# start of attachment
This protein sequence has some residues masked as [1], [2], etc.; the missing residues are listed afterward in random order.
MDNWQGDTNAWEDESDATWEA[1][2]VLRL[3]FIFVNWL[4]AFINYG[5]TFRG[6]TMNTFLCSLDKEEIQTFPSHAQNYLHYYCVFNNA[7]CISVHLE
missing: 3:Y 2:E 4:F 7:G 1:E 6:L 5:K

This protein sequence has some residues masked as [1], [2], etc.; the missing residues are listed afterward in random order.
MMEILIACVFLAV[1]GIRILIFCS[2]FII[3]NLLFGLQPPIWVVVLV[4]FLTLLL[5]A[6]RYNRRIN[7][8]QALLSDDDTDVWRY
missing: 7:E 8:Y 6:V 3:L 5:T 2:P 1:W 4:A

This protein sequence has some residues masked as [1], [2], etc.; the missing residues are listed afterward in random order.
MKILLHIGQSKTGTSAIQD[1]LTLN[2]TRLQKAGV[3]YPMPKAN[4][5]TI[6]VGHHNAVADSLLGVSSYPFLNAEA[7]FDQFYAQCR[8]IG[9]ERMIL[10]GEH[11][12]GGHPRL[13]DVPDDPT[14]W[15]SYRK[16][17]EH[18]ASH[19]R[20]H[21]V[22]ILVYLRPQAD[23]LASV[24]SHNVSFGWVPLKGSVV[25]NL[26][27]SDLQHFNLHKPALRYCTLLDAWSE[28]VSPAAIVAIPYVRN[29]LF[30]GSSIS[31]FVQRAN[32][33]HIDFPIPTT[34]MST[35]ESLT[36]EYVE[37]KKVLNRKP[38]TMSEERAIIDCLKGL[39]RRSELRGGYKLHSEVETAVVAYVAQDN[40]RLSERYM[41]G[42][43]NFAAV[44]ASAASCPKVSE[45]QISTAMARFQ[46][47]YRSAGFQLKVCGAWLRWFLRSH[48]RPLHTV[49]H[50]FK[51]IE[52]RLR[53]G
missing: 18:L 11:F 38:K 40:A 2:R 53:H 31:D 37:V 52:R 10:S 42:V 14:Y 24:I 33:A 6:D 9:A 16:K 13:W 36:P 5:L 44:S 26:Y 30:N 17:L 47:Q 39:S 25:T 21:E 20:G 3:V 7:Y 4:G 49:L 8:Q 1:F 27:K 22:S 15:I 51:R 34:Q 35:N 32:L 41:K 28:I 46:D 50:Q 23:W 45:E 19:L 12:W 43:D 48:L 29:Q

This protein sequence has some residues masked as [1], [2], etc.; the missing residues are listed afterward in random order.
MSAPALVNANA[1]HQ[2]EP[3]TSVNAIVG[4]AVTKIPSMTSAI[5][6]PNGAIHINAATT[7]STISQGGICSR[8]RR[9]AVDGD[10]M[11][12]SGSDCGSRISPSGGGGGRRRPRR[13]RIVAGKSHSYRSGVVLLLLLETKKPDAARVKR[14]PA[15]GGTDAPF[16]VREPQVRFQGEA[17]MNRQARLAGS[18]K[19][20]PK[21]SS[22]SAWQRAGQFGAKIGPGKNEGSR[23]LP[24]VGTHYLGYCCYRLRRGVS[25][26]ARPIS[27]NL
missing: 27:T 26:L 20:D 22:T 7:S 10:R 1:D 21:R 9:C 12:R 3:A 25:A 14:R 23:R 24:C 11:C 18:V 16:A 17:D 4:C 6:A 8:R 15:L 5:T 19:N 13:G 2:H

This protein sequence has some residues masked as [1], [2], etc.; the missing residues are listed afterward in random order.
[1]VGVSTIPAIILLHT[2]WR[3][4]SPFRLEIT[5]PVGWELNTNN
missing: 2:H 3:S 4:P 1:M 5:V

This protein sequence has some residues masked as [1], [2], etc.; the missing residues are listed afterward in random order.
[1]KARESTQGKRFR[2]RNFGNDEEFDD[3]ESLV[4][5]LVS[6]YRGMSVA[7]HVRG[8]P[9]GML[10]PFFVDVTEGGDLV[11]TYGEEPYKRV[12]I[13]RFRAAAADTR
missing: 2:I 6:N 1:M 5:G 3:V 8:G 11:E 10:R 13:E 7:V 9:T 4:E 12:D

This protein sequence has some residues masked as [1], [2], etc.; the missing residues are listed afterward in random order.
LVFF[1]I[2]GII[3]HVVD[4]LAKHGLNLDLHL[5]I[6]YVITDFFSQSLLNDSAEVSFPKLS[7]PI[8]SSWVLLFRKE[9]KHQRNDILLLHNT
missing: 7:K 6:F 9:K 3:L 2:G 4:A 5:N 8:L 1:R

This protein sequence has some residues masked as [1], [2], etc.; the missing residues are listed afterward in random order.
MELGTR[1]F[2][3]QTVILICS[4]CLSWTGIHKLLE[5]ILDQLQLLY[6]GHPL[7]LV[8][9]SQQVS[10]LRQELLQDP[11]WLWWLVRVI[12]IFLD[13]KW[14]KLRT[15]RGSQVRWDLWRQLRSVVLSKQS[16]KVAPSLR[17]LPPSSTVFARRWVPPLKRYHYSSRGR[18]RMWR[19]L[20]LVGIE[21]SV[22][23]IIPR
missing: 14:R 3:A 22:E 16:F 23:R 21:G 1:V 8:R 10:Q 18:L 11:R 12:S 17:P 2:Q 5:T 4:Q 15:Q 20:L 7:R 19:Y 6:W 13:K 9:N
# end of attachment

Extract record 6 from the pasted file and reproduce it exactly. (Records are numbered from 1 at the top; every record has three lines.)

This protein sequence has some residues masked as [1], [2], etc.; the missing residues are listed afterward in random order.
[1]KARESTQGKRFR[2]RNFGNDEEFDD[3]ESLV[4][5]LVS[6]YRGMSVA[7]HVRG[8]P[9]GML[10]PFFVDVTEGGDLV[11]TYGEEPYKRV[12]I[13]RFRAAAADTR
missing: 2:I 6:N 1:M 5:G 3:V 8:G 11:E 10:R 13:E 7:V 9:T 4:E 12:D